Some of our business partners may use cookies on our site (for example, advertisers). However, we have no access to or control over these cookies and we are not aware of any at present that do so.

Log Files

We use IP addresses to analyse trends, administer the site, track movement, and gather broad demographic information for aggregate use. IP addresses are not linked to personally identifiable information.


This web site contains links to other sites. Please be aware that Mondaq (or its affiliate sites) are not responsible for the privacy practices of such other sites. We encourage our users to be aware when they leave our site and to read the privacy statements of these third party sites. This privacy statement applies solely to information collected by this Web site.

Surveys & Contests

From time-to-time our site requests information from users via surveys or contests. Participation in these surveys or contests is completely voluntary and the user therefore has a choice whether or not to disclose any information requested. Information requested may include contact information (such as name and delivery address), and demographic information (such as postcode, age level). Contact information will be used to notify the winners and award prizes. Survey information will be used for purposes of monitoring or improving the functionality of the site.


If a user elects to use our referral service for informing a friend about our site, we ask them for the friend’s name and email address. Mondaq stores this information and may contact the friend to invite them to register with Mondaq, but they will not be contacted more than once. The friend may contact Mondaq to request the removal of this information from our database.


This website takes every reasonable precaution to protect our users’ information. When users submit sensitive information via the website, your information is protected using firewalls and other security technology. If you have any questions about the security at our website, you can send an email to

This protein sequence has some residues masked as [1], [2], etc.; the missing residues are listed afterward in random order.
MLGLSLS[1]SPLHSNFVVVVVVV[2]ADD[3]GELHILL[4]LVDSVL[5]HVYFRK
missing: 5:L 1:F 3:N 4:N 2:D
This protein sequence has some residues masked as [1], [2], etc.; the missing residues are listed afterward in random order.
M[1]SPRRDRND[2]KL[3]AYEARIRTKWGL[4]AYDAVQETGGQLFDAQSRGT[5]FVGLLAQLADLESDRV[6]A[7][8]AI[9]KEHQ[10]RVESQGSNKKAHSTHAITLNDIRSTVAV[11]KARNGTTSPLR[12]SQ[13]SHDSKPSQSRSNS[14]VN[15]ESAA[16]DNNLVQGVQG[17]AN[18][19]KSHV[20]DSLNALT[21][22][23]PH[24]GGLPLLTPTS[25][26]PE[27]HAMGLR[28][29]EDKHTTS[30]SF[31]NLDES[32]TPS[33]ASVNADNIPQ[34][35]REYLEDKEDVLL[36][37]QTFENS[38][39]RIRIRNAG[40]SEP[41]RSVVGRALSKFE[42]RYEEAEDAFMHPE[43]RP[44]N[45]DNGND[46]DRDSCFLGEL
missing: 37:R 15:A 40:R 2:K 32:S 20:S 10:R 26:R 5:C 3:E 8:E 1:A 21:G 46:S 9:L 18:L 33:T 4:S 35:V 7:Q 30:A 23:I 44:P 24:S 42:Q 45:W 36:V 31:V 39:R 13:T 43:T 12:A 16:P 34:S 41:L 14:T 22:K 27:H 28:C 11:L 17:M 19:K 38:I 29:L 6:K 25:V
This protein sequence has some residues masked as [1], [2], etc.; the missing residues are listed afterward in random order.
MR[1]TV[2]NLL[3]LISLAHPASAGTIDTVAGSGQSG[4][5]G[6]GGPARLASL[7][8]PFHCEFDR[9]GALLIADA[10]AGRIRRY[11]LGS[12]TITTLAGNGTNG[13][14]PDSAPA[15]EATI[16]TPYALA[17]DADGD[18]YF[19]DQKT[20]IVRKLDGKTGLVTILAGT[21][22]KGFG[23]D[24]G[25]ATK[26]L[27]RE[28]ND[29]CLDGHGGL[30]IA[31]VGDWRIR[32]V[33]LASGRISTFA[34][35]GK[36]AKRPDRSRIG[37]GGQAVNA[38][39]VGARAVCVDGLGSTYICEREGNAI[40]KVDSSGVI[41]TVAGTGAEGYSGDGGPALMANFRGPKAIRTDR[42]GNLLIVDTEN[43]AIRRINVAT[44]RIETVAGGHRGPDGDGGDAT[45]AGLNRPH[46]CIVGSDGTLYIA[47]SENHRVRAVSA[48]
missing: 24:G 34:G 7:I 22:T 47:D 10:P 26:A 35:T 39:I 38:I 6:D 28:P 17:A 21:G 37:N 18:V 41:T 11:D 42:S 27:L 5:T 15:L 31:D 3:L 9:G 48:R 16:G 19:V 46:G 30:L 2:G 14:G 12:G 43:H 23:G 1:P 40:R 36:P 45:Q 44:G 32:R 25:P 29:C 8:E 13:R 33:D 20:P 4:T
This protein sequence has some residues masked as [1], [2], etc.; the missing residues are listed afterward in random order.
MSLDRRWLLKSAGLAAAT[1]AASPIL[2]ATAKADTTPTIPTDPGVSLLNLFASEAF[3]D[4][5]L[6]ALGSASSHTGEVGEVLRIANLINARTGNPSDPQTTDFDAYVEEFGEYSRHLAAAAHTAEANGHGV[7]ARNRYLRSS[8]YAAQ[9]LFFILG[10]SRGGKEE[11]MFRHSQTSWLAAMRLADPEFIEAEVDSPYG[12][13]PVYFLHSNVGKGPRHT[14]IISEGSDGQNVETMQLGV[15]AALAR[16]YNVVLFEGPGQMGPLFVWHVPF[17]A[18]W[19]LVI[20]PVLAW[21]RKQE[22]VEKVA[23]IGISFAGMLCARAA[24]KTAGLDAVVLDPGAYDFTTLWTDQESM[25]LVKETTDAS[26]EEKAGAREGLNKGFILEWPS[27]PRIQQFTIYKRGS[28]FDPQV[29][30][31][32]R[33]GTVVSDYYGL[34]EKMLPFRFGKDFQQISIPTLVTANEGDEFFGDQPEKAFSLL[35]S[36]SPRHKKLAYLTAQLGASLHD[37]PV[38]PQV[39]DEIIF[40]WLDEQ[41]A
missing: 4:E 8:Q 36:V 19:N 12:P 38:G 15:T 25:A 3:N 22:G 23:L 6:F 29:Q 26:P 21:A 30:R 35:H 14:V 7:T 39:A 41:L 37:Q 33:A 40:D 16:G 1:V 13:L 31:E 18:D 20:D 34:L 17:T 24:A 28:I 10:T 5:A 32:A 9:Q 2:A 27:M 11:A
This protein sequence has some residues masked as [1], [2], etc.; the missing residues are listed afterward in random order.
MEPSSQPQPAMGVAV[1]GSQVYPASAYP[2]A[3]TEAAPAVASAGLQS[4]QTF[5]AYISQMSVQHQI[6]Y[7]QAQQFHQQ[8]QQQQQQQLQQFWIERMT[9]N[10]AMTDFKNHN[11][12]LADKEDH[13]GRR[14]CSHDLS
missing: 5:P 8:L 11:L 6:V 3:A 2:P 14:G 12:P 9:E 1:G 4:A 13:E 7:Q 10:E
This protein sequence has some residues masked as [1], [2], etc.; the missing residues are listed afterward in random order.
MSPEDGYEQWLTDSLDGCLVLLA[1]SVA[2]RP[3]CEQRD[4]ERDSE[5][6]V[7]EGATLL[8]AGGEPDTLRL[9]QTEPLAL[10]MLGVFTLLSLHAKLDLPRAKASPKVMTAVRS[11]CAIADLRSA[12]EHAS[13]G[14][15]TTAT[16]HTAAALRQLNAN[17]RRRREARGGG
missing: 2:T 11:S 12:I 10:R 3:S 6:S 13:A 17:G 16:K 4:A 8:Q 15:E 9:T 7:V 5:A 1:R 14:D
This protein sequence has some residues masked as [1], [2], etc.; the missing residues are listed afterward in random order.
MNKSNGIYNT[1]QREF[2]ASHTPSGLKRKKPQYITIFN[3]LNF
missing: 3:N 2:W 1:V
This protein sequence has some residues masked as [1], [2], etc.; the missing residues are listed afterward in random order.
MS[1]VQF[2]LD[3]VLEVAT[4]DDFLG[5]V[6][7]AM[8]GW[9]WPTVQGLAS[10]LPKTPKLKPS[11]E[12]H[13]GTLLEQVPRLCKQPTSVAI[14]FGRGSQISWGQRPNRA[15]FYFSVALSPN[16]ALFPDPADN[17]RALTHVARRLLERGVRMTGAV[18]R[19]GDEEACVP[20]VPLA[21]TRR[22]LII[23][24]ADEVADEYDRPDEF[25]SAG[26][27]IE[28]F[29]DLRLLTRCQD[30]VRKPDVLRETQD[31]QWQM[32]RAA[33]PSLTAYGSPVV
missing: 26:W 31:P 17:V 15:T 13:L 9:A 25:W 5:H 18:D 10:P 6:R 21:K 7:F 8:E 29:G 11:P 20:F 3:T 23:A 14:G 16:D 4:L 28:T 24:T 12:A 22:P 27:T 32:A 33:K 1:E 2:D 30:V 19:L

Correcting/Updating Personal Information

If a user’s personally identifiable information changes (such as postcode), or if a user no longer desires our service, we will endeavour to provide a way to correct, update or remove that user’s personal data provided to us. This can usually be done at the “Your Profile” page or by sending an email to

Notification of Changes

If we decide to change our Terms & Conditions or Privacy Policy, we will post those changes on our site so our users are always aware of what information we collect, how we use it, and under what circumstances, if any, we disclose it. If at any point we decide to use personally identifiable information in a manner different from that stated at the time it was collected, we will notify users by way of an email. Users will have a choice as to whether or not we use their information in this different manner. We will use information in accordance with the privacy policy under which the information was collected.

How to contact Mondaq

You can contact us with comments or queries at

If for some reason you believe Mondaq Ltd. has not adhered to these principles, please notify us by e-mail at and we will use commercially reasonable efforts to determine and correct the problem promptly.